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Into what kind of energy does the potential energy transforms in this example

  1. Nov 15, 2008 #1


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    Talking with a friend about the perpetual motion (we both know it don't exist but don't know how to prove it) I came with the following system.
    Say you have an almost empty magnet sphere. I say almost because at its center it has a little magnet such that it is repulsed by the internal walls of the sphere. If we shake the system a little bit I guess the magnet at the center of the sphere will start to oscillate. Ah I forgot to precise that there's no air into the sphere so that there is not friction in the motion of the little magnet at the sphere's center. If I didn't know that perpetual motion don't exist, I'd say the little magnet would oscillate forever. Clearly it has a potential energy and as there's no perpetual motion, this energy must convert itself into another form of energy. In this case, what would it be? (I'm pretty sure the sphere would gain energy like heat due the electronic stuff... but I didn't study this part of Physics yet so I'm just speculating).
  2. jcsd
  3. Nov 15, 2008 #2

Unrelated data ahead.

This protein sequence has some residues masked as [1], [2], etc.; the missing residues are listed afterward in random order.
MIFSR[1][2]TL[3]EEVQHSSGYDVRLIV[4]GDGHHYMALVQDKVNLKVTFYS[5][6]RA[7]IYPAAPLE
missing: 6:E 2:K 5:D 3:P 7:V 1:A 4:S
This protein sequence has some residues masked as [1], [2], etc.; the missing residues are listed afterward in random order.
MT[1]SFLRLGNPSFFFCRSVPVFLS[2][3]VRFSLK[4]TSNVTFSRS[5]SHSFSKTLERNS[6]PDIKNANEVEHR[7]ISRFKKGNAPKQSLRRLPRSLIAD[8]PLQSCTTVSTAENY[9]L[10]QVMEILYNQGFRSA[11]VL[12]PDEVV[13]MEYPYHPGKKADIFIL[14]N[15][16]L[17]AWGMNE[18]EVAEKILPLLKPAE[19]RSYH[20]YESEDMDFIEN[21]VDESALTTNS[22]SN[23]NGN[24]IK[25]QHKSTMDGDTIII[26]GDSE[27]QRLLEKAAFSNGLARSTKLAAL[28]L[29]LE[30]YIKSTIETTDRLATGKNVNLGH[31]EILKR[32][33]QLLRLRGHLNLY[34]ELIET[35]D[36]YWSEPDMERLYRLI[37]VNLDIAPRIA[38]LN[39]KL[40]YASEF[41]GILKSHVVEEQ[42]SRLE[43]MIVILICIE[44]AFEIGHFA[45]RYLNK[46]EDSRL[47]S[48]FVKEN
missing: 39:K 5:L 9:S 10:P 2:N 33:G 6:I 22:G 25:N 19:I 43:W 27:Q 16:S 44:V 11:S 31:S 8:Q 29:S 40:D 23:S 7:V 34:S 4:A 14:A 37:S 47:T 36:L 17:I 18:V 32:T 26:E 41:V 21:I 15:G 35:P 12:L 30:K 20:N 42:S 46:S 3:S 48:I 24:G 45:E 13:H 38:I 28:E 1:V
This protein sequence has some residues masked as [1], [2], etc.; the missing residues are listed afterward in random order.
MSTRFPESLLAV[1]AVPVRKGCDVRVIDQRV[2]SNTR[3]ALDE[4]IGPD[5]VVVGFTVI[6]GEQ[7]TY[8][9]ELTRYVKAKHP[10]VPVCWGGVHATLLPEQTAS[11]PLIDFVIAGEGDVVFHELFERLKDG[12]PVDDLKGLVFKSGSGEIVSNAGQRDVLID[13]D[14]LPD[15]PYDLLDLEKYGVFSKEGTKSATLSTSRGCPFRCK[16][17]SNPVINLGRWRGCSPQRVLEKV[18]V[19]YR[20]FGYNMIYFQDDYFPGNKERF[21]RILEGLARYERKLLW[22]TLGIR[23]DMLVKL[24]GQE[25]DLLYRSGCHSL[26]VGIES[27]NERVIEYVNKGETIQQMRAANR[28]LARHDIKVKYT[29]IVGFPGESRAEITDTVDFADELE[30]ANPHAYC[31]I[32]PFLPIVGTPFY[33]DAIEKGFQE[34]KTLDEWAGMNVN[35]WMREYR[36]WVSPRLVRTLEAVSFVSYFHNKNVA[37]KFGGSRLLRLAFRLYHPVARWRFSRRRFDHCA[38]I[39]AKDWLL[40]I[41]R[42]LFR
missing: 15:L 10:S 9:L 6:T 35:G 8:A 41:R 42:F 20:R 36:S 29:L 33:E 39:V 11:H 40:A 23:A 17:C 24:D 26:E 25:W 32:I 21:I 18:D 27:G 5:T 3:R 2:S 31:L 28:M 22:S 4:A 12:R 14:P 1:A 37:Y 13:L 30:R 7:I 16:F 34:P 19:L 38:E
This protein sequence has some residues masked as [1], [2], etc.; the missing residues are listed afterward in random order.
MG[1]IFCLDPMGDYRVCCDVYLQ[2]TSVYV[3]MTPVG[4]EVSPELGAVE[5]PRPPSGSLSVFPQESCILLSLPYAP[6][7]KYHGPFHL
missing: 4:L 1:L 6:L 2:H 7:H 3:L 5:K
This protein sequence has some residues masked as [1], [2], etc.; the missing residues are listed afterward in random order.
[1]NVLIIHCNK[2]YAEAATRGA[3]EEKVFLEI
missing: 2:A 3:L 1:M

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    Staff: Mentor

    The term "perpetual motion" is a little bit of a misnomer, since via Newton's first law, an object in motion will remain in motion forever unless acted upon by an outside force. So too a hypothetical frictionless oscillation.

    What is really meant when people talk about "perpetual motion" being impossible is a net output of energy from a machine that has no input.
  4. Nov 15, 2008 #3
    Said magnet will radiate away some energy in the form of photons and slow down.
  5. Nov 16, 2008 #4


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    Thanks to both.
    Ok maybe I misused the term "perpetual motion" but this wasn't my intention. :tongue:
    So what would happen is that the magnet would give its potential energy to the sphere via a photon emission... Nice. I really want to study electromagnetism or quantum mechanics right now but I better wait getting there.
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